This morning was the annual (I guess, but we’ve never done it before) Purcellville Turkey Trot. John and I registered a few weeks ago to run the 5K, but neither of us really prepared for it. And then last night I checked the weather and saw the 50% chance of rain all morning. So we decided to make the decision when we got up, based on whether or not it was raining then. We both knew that putting off making the decision about whether to go until morning made it a lot less likely that we would actually get out of bed. But 7:00 rolled around, the alarm went off, it wasn’t raining, and John (very unenthusiastically) said we really should go. We paid to register, so we should go (and get our t-shirts. I know that’s Dad’s big motivation!). My argument was that the money was going to a good cause (Loudoun Valley Community Center, I think) whether we ran or not. But he was right, so we got up and got going. It took us about 25 minutes or so to get there. It was a little chilly (mid to upper 50s), but we found a great parking spot in the (really cute) historic section of Purcellville, right across the street from the registration table. Picked up our goodie bags, pinned our numbers to our shirts, and then stood in line for the bathroom. Girls take forever! Except me. 🙂 We were almost the last people to join the crowd at the starting line, and then John helped me get a little more towards the middle (because I’m really paranoid about being the last person in a race. I didn’t want to start out at the very back.).
Anyway, the race started and I lost sight of John immediately (as usual). I was trying to figure out which random people in the pack I would end up staying near the whole time. There’s always someone I’m trying to catch and someone I’m trying to stay ahead of. Today there was a short woman in a white shirt and a brown hat who was usually just ahead of me. I passed her a couple of times, but never for very long. There was also a woman wearing today’s race shirt (the shirts for this race are really nice – soft, long-sleeve, and nice autumn gold color) and long grey pants, tall, who stayed pretty much even with me the whole race. We leap-frogged some, but neither of us could break away. Finally, there was this girl in a light blue shirt who drove me crazy. She was running just ahead of me, but then she’d stop to walk. I’d pass her, and then a while later, she’d pass me, running again. But she never got very far ahead of me, so what kind of pace was she running? Fast enough to catch up and pass me after walking for a while, but not so fast that she never got more than 15-20 feet ahead of me – that’s a really weird, uneven pace. And no, I wasn’t speeding up when she was ahead of me. So that was driving me a little crazy ’cause she just didn’t fit.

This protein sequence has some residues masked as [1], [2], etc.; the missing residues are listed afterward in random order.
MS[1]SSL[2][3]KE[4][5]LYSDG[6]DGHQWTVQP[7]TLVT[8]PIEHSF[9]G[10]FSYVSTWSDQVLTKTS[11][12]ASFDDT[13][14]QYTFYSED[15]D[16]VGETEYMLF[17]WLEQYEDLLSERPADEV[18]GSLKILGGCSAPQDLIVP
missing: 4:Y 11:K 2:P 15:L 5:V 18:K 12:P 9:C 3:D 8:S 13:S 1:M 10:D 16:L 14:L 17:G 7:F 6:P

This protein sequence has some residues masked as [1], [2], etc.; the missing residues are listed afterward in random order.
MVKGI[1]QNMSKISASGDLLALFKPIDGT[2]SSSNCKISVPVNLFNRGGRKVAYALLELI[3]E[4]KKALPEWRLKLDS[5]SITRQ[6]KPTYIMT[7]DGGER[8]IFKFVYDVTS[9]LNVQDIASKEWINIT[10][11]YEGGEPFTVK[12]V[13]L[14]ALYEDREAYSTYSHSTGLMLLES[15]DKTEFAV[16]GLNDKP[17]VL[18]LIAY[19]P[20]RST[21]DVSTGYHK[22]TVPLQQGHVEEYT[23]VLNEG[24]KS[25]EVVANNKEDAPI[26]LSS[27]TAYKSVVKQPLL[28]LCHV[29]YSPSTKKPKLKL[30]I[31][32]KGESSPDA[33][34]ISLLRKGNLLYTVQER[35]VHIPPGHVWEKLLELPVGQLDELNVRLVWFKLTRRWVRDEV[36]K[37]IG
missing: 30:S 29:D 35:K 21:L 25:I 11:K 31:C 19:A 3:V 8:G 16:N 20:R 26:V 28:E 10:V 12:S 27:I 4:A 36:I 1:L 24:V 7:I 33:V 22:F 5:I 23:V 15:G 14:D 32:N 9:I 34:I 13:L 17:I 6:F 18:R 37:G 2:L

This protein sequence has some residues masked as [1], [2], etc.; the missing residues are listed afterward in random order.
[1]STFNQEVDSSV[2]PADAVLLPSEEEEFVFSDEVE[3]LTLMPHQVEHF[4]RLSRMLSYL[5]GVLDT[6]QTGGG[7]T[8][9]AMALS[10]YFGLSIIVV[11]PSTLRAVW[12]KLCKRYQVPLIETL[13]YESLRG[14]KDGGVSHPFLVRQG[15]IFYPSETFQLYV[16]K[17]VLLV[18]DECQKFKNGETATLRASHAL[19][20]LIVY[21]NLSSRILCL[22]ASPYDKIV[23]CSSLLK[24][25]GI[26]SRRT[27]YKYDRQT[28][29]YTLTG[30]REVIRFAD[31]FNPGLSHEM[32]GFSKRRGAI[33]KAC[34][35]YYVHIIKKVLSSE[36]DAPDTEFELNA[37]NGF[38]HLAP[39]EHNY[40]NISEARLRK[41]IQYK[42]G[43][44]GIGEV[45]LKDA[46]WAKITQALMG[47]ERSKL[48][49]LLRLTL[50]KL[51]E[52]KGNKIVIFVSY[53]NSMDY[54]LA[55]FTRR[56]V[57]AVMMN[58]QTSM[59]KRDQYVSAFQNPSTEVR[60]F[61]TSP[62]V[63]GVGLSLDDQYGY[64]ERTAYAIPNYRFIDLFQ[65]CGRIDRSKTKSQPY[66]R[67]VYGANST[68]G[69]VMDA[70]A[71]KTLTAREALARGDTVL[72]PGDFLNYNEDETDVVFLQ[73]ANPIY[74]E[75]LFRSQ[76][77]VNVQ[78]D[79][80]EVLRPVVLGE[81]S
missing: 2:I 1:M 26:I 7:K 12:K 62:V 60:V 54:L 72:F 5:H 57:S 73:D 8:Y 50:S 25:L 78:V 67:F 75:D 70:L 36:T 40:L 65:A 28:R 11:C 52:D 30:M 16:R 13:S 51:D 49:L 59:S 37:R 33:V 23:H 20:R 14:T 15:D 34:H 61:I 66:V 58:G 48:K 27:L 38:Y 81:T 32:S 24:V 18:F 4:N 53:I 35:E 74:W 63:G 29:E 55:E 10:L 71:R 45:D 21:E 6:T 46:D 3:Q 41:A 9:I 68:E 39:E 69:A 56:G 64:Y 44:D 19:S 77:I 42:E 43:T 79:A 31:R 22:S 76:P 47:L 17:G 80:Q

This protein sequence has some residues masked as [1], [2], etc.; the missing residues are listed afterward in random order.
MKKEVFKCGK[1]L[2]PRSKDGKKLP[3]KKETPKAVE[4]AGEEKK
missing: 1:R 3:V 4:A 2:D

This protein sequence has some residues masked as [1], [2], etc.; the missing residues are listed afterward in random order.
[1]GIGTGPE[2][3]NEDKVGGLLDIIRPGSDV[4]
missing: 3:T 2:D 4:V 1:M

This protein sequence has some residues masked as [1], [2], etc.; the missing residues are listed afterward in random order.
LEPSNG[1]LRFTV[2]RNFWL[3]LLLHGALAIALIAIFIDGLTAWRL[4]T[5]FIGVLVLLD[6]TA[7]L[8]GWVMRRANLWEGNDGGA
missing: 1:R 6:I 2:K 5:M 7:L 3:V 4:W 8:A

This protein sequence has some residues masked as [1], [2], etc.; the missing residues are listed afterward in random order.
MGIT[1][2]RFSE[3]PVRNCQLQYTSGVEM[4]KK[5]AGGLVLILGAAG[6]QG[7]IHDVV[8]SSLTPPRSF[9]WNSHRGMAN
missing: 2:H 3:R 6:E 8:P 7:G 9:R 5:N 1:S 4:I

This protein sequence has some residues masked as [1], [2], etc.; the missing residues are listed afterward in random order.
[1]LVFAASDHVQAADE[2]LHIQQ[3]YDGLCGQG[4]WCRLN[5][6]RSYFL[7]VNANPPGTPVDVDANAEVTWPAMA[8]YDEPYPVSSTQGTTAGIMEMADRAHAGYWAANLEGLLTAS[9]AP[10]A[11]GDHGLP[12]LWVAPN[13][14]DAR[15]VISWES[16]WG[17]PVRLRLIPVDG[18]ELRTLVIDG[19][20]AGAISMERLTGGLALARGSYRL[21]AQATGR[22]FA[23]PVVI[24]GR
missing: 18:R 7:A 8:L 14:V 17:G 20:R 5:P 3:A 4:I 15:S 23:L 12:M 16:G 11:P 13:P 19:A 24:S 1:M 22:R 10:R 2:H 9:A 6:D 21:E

The second mile was HARD. It was all along this long, straight, hilly road. There may have only been two or three hills, but they were big ones. You couldn’t see the next one until you had climbed the first, so you couldn’t tell how many more times you’d be running uphill. And no one likes to run uphill. The third mile was mostly on the W&OD Trail, and that was gorgeous. It was lined with trees, so the trail was lightly covered in leaves, and the sun had come out. Very pleasant, even though the third mile is when I’m struggling and just trying to keep my feet moving. I had planned to try to sprint to the finish, but I couldn’t see the clock and the line until I was almost on top of them, so I didn’t end up doing that. I finished strong, though. And I felt great when it was over. We grabbed some water, walked around a little, and headed back home. John wanted to stop at Melodee Music to see if they had a bridge for his guitar, but they weren’t open yet, so we had breakfast at the Georgetown Cafe in Leesburg.
The Georgetown Cafe is on King Street, just south of Market. I’ve seen it a bunch of times, but have never gone in. They had a sign in the window advertising chocolate chip pancakes, so we decided to go in (and then neither of us ordered chocolate chip pancakes). Anyway, the waiter/host/etc (manager?) was Gary (I think), and was really nice. A little goofy, but nice, and we’ll definitely be coming back. I can see us becoming regulars (sort of – we don’t do breakfast out all that often). He says he gets a lot of runners on weekends after races.
To wrap up this very long post, we had a yummy breakfast, went to Melodee where John did not find a bridge for his guitar, went to Potomac River Running to buy new shoes for me, and then came home. We’re going to West Virginia in less than two hours, so I’m going to take care of a couple of things (like showering and packing).
I made promises to myself yesterday about this blog, and then, because I’m an idiot, nearly broke the first one on the first day. The second day. Whatever. So here are those promises.
1. Post something every day. Don’t let this fall into disuse like every other journal/diary I’ve ever tried to keep.
2. Don’t obsess over what I write. I’m writing what’s in my head, no matter how that may make me look to whoever might read it. Look at the title of the blog. This is not earth-shattering news.
Hmm. So maybe I only have two promises for now. I’m sure I’ll come up with more.
So I finally got around to starting a blog. It’s going to take me a while to figure out how this works, and even longer to make the page look the way I want it to. (Mostly because I don’t know how I want it to look yet.) I’ll be trying to emulate blogs I like to read, but I think I’ll be on training wheels for quite some time. That doesn’t even make sense. Welcome to my blog. 🙂